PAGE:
The right to communicate with the Equal Employment Opportunity Commission (EEOC) is protected by federal law. In fact, the EEOC’s Strategic Enforcement Plan identifies, as one of its six enforcement priorities, “preserving access to the legal system.” Recently, one employer learned that a letter from its in-house attorney to its workforce may be viewed as violating federal law by “chilling” employees’ willingness to file discrimination claims.
In September 2015, the EEOC filed a lawsuit in federal court in Connecticut, against Day & Zimmermann NPS (DZNPS), a provider of staffing services to the power industry. The suit alleged that DZNPS violated the Americans with Disabilities Act (ADA) when that company sent a letter from its in-house counsel to nearly 150 employees, informing them that one of their co-workers had filed a disability discrimination charge. The letter divulged the name of the employee, the specific allegations in the charge (including the nature of the disability alleged), and the actual accommodations sought by the individual.
The EEOC’s lawsuit invoked the ADA’s “interference provision,” alleging that the sharing of details related to the employee’s charge not only amounted to retaliation against that employee, but also created a potential “chilling effect” by intimidating other employees against filing charges in the future. The company responded by stating that the letter was provided to other employees as a “courtesy” simply to alert them that they may be contacted by the EEOC with respect to the original charge.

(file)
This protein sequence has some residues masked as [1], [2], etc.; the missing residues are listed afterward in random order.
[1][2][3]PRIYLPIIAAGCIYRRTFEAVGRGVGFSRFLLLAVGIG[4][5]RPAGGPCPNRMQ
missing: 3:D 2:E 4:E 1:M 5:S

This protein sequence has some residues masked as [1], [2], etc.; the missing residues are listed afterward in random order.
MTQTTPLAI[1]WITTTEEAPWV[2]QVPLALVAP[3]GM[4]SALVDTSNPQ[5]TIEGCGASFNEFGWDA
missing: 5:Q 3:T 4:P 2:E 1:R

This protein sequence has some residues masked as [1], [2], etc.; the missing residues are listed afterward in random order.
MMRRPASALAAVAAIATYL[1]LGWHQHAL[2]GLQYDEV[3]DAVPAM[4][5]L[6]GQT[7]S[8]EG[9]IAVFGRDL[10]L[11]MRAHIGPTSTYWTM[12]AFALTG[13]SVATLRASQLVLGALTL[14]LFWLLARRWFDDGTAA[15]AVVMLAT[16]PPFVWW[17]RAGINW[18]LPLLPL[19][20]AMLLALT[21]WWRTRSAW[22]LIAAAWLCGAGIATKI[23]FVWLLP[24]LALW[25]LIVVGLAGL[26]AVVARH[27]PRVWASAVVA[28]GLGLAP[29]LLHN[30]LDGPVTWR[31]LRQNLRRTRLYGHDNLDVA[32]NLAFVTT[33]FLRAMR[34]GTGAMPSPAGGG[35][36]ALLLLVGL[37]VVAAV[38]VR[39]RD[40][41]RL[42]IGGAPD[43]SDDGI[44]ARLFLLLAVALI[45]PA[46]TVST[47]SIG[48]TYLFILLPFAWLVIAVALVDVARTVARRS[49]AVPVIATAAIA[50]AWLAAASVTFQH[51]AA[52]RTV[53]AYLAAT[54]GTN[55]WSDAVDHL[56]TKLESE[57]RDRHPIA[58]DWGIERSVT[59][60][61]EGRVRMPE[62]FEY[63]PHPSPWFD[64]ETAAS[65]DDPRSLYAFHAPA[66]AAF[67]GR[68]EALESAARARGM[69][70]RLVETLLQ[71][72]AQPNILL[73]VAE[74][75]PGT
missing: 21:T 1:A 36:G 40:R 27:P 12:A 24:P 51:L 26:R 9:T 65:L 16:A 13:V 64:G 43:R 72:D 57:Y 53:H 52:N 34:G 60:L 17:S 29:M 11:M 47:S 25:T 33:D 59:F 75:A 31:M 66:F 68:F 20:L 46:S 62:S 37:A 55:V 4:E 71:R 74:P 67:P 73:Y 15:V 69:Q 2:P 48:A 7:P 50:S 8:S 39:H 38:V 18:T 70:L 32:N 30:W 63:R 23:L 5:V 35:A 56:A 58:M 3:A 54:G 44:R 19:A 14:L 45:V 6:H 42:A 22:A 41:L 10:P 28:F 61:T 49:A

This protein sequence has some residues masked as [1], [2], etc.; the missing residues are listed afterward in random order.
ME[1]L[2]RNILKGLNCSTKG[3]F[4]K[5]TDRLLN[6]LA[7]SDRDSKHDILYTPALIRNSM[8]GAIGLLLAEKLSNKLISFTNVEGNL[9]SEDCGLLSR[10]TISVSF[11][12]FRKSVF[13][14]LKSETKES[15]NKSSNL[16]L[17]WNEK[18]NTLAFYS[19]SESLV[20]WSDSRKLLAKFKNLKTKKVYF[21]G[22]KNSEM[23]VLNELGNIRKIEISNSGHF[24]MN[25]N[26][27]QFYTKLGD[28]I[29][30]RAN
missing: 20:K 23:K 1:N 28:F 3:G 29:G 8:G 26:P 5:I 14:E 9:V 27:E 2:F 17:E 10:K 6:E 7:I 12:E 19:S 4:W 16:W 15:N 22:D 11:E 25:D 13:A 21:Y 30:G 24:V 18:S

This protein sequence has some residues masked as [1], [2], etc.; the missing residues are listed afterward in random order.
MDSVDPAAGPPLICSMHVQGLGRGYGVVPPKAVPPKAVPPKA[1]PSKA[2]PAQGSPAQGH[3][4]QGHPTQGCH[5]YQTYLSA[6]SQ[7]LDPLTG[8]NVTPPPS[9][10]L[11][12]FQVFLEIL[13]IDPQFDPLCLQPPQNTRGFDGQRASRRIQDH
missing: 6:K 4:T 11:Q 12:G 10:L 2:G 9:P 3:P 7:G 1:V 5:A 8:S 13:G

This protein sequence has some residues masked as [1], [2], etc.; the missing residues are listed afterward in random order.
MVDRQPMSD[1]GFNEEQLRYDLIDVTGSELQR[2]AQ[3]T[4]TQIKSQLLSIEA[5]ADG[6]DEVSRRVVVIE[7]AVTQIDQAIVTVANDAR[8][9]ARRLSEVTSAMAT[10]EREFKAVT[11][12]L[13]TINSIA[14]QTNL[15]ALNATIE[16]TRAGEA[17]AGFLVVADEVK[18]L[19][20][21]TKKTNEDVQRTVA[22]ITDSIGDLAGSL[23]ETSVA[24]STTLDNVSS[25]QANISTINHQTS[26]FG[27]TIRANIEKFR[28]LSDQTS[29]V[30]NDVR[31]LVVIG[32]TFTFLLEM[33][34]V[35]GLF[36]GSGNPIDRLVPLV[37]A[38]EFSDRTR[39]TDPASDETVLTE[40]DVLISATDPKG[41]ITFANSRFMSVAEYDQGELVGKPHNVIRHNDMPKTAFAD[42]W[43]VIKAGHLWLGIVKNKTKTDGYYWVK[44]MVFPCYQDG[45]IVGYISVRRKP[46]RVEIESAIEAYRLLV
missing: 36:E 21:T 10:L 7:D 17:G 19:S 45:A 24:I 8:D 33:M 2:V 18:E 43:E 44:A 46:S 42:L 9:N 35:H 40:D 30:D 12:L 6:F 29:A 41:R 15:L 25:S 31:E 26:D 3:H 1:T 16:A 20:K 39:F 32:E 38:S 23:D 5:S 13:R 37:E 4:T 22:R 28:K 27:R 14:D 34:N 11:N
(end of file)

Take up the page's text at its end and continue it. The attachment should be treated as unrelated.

Cross motions for summary judgment by the parties both were denied by the court. Instead, the court found, in late August of 2017, that the case should be determined at trial by a jury, both on the retaliation claim against the filer of the original charge and on the interference claim affecting other employees.
A settlement was reached in November 2017. In that settlement, the company agreed to “extensive injunctive relief” and $45,000 in compensatory damages to the filer of the original EEOC charge.
This decision involving the EEOC’s New York district Office – which oversees NY, Northern NJ, CT, MA, RI, VT, NH, and ME – should be noted by employers and, more specifically, by their in-house counsel. The ADA’s interference provision was interpreted in this case as protecting an individual charge filer from retaliation, as well as protecting workers who hadn’t yet engaged in any specific EEOC-related activity.
All that is required to establish an ADA interference claim is to point to evidence of an employer action that could be interpreted as coercing or intimidating an employee into not exercising his or her rights under the ADA. In this case, the letter, which included specifics about the employee’s disability discrimination charge, was sufficient to get the lawsuit in front of a jury. In-house counsel therefore should ensure that if a letter to other employees is necessary, that letter should be limited in scope and factual information. Such careful action can avoid unintended liability under the ADA’s interference provision.